What should I tell new prospective employers about a job I quit after one month?
April 22, 2008 5:02 AM   Subscribe

My job is just not working out, and it's my first job in six years. Should I mention this job when applying for others? Also, I have to clock in five minutes before my start time, is this legal?

At the place I work I'm required to clock in five minutes before my official start time, and I'm not paid for the five minutes. Supposedly it is to make sure that I am ready for work at my exact start time. My desk is about 25 feet from the time clock. I do wear a shirt with the company logo but I put it on at home so it's not the sort of thing where I have to change into a uniform or something.

When I first started I was told I could clock in at any time prior to five minutes before my shift, and then could sit in my car or do whatever I wanted as long as I was at my desk ready to start working promptly at nine. Now my boss has said that I can't be in my car or anywhere except the place I clock in (an old tool shed with a time clock in it) so I have to stay there until I'm ready to work.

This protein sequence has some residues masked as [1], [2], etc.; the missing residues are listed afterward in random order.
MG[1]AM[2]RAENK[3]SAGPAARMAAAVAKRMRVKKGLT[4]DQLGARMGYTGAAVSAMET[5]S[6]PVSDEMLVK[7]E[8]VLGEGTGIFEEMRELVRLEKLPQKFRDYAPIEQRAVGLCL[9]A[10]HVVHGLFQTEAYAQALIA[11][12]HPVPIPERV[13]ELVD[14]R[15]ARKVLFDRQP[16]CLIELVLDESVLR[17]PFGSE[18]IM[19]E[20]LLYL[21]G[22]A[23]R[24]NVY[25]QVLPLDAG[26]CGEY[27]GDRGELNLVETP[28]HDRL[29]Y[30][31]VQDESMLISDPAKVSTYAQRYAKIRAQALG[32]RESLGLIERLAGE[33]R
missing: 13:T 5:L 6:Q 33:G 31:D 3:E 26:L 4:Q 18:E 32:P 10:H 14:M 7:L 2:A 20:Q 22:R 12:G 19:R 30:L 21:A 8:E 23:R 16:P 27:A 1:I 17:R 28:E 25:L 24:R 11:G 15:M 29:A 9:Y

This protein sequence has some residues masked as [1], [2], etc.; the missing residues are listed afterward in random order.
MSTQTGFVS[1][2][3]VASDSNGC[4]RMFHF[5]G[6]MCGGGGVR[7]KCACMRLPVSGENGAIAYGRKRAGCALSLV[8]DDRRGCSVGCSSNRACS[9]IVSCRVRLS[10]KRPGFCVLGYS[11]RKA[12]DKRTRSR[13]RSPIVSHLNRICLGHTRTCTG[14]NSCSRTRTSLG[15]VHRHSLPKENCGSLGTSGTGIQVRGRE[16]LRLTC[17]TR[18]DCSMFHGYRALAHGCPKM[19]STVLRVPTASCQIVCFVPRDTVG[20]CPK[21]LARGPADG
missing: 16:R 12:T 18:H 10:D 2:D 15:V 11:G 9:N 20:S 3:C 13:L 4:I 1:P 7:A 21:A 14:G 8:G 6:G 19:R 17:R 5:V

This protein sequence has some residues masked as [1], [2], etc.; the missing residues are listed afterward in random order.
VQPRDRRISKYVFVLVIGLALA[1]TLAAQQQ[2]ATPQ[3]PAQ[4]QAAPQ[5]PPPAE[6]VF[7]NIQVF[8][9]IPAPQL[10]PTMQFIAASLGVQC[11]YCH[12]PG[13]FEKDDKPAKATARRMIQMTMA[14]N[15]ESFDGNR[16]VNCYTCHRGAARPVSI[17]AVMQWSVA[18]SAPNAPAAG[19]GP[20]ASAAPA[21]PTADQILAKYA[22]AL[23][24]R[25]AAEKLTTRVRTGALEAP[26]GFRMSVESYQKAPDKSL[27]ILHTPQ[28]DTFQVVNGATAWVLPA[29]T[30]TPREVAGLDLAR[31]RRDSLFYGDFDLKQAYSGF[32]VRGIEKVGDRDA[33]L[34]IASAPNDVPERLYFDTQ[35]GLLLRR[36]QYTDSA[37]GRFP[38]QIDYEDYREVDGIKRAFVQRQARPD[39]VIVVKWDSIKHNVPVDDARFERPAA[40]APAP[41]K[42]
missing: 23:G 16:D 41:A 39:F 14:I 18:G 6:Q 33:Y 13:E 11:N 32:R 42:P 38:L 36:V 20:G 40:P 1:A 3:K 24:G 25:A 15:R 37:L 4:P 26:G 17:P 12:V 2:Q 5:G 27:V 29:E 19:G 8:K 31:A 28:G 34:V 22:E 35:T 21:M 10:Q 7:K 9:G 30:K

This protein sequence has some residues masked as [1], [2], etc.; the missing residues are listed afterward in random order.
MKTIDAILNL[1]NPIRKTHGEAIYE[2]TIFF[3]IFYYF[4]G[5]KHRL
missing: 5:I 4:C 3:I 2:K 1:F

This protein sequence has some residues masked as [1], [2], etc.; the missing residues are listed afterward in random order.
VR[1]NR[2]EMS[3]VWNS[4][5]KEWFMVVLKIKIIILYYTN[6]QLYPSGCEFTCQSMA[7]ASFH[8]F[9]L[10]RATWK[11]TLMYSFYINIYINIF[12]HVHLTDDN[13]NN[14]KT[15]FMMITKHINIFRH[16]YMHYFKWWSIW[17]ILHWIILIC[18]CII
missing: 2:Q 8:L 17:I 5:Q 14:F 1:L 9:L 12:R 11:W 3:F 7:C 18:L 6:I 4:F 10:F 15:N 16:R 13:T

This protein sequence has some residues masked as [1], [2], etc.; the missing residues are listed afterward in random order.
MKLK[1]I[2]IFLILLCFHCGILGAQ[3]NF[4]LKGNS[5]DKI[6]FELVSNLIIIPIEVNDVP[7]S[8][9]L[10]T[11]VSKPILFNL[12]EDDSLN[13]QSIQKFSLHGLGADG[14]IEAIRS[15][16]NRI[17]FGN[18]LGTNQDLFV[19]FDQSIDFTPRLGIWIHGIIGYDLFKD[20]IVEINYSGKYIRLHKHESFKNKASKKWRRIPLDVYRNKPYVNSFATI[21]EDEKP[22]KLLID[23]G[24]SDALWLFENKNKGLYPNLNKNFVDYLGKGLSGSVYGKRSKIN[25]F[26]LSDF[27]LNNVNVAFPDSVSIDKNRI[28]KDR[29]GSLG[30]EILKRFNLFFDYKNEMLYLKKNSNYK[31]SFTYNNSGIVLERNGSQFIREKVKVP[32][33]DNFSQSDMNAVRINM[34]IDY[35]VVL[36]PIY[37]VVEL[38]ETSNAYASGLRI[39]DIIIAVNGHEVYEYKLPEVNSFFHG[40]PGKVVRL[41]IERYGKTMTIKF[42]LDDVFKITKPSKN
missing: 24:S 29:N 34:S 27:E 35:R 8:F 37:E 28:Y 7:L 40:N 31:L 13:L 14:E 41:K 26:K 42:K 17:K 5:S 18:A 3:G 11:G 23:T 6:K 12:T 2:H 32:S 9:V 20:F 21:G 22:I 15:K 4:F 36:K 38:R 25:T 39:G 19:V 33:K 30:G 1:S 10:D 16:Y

I think I've decided that I can't stay there, but I just want to know for myself if this is legal.

Though it's quite possible that this is technically legal, I think this is just a method of getting an extra five minutes a day out of us, as everyone else just starts working when they clock in. I'm going to be leaving this job, because in addition to this five minutes thing, they expect me to answer phones at lunch when I am not being paid and have asked me to do work related activities at home, like looking through books of graphics to see if any might be suitable for use in the office and practicing my handwriting, which is already neat but lacks "flair".